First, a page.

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The Antelope

Fine arts closes curtains on normal routine

Photo by Kosuke Yoshii 

This semester is already presenting many challenges for all students and professors. The UNK Department of Music, Theatre, and Dance is determined to make the best of the situation. 

John Petzet, professor of music and director of choral activities, is optimistic about starting the semester.

“This is a chance to walk through a transitional period that will strengthen us,” Petzet said.

Despite the changes, directors are happy students will still have the chance to perform. 

Extra steps will be taken to ensure that everyone is social distancing, and masks will be worn when possible. In addition, large ensembles will be split into smaller groups for rehearsing, and surfaces will be sanitized after use. 

There are also some restrictions regarding the amount of time a group can spend in a classroom, and time must be given for the air system to exchange the air in that room. 

The Pride of the Plains Marching band is conducting all rehearsals outdoors to reduce contact. Duane Bierman, professor of music and Director of Bands said the department has put a lot of work into determining these practices.

“We are following guidelines from aerosol studies done at the University of Colorado and the University of Maryland as to use of indoor spaces for instrumental rehearsals,” Bierman said. “We have been following this research and all associated meetings, webinars, and reports throughout the summer to be ready for in-person music making again.”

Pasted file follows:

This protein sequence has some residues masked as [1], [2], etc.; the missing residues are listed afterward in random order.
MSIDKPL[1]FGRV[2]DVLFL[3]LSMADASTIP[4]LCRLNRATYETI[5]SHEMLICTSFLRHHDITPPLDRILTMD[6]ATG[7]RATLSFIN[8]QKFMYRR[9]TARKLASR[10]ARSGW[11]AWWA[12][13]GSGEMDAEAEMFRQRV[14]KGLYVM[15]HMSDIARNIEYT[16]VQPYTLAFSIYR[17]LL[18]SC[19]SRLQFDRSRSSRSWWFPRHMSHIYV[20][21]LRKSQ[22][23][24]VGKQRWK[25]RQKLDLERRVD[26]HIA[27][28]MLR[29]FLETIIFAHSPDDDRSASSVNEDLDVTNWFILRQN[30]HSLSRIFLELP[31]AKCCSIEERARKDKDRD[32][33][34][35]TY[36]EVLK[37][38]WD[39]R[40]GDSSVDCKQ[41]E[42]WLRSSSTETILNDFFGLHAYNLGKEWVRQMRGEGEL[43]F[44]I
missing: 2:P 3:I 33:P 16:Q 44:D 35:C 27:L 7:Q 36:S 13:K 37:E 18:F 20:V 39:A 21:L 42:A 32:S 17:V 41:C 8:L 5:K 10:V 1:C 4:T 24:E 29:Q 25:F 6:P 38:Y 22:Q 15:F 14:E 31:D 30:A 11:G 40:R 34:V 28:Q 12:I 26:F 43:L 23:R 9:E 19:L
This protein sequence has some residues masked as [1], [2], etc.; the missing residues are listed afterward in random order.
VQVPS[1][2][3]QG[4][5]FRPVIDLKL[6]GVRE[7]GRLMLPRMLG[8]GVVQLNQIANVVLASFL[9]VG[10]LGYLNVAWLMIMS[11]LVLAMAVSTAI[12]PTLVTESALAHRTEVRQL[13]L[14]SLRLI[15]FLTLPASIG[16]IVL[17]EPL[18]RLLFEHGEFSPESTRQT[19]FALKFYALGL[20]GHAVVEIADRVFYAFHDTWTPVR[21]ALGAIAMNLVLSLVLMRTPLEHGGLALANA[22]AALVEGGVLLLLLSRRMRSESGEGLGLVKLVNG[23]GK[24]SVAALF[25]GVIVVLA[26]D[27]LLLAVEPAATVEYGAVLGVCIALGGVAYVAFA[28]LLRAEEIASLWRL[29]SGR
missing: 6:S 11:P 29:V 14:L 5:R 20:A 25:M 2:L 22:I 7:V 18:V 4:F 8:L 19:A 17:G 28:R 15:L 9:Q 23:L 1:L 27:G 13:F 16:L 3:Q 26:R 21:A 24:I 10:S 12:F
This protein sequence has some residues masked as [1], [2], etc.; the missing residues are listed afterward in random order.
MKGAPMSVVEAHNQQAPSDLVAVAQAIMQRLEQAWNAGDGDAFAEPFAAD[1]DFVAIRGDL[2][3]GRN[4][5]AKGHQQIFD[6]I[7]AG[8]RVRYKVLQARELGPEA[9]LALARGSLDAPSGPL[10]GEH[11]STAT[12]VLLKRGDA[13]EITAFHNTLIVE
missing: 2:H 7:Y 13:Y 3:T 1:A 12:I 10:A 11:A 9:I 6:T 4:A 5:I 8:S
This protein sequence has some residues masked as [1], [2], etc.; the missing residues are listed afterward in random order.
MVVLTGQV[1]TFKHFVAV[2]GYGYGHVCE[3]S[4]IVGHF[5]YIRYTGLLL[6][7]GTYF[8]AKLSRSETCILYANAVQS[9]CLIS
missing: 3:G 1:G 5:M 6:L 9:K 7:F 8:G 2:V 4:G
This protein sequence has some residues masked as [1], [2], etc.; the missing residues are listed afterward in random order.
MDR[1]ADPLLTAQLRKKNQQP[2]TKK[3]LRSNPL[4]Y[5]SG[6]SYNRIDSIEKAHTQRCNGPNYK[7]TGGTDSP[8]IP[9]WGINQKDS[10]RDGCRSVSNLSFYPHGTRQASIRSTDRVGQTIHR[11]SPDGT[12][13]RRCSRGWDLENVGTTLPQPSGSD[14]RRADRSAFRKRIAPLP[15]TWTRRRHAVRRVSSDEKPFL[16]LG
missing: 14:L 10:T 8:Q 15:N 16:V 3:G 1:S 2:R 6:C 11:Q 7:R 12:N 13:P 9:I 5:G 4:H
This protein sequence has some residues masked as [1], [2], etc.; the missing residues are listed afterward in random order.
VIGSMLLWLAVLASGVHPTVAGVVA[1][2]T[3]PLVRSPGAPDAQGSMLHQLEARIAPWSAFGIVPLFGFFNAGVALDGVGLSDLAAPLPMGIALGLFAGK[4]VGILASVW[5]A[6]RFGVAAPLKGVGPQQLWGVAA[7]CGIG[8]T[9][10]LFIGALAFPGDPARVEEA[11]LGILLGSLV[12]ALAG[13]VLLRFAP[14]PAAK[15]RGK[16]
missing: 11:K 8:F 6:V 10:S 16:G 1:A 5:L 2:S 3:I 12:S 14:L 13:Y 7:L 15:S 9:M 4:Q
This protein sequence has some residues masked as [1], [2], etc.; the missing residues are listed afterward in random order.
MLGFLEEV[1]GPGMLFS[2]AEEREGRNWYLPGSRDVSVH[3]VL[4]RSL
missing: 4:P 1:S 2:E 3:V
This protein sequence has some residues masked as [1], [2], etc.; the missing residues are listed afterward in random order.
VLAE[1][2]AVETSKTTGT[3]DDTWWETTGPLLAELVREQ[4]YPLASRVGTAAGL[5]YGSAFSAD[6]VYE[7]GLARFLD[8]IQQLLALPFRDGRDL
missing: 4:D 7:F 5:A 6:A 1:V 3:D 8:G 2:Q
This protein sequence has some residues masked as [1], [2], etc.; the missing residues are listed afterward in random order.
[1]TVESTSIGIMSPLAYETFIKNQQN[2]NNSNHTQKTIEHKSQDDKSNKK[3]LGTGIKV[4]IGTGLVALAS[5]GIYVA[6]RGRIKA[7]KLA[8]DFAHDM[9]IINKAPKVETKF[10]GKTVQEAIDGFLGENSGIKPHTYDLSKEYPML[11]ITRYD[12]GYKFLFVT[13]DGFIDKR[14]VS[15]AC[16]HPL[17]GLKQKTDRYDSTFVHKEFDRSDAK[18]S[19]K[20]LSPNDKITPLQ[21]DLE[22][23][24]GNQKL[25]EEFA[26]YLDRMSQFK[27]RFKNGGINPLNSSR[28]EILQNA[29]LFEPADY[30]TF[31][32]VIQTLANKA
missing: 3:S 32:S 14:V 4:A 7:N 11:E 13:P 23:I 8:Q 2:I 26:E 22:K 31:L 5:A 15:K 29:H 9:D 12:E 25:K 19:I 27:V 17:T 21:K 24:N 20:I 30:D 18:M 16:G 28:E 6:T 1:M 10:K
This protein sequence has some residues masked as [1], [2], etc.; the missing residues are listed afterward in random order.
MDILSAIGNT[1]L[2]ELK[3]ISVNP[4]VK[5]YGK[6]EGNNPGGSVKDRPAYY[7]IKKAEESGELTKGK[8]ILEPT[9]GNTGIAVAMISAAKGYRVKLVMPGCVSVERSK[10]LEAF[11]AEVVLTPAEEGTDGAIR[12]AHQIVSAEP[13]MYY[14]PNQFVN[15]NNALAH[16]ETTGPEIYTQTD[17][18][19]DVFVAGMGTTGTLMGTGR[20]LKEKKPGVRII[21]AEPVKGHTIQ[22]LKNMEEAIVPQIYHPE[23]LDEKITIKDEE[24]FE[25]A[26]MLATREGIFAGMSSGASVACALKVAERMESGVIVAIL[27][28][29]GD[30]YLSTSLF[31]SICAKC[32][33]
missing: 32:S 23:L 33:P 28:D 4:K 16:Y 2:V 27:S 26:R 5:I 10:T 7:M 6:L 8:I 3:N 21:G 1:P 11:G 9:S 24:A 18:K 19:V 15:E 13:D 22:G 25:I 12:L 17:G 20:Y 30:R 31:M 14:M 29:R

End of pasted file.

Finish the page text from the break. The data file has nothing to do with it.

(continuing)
This semester’s performances will also be somewhat unusual. All performances will be livestreamed on the department’s web page ( 

Bands, choirs and the theatre program are each planning on two performances prior to Thanksgiving. Instead of playing at sporting events, the marching band will post performance videos on social media.

Even though some groups are going to be split into smaller sections, whether just for rehearsals or overall, professors still want to maintain the number of students from the previous year. 

This is creating some unique possibilities for students and professors.

“I view it as an opportunity to get to know each other better within smaller groups,”

Petzet said. “This gives everyone a chance to share and build their own individual musicianship.”

Petzet said choir rehearsals and performances will have a “more relaxed atmosphere.” He is optimistic that the choirs can overcome any obstacles, and he is looking forward to

working with students in person again.

Wind ensemble will involve student composers this semester.

“We are collaborating with the composition students at UNK for our December concert,

which is very exciting,” Bierman said. “The students will write works for us and get the opportunity to collaborate with the students in the band.”

Brian Alber, professor of music and assistant director of bands, wants students to grow and learn throughout the season.

“We will be utilizing our students to write and teach drill, as we will continue to focus on the creative and educational outcomes that are embodied within the Pride of the Plains,” Alber said.

After a spring and summer of being apart, performing together in groups of any size will be a welcome activity for those who enjoy participating.

“We need communal singing now more than ever,” Petzet said. “It serves as a great time for people to find relaxation, solace, and therapy in our ensembles.”

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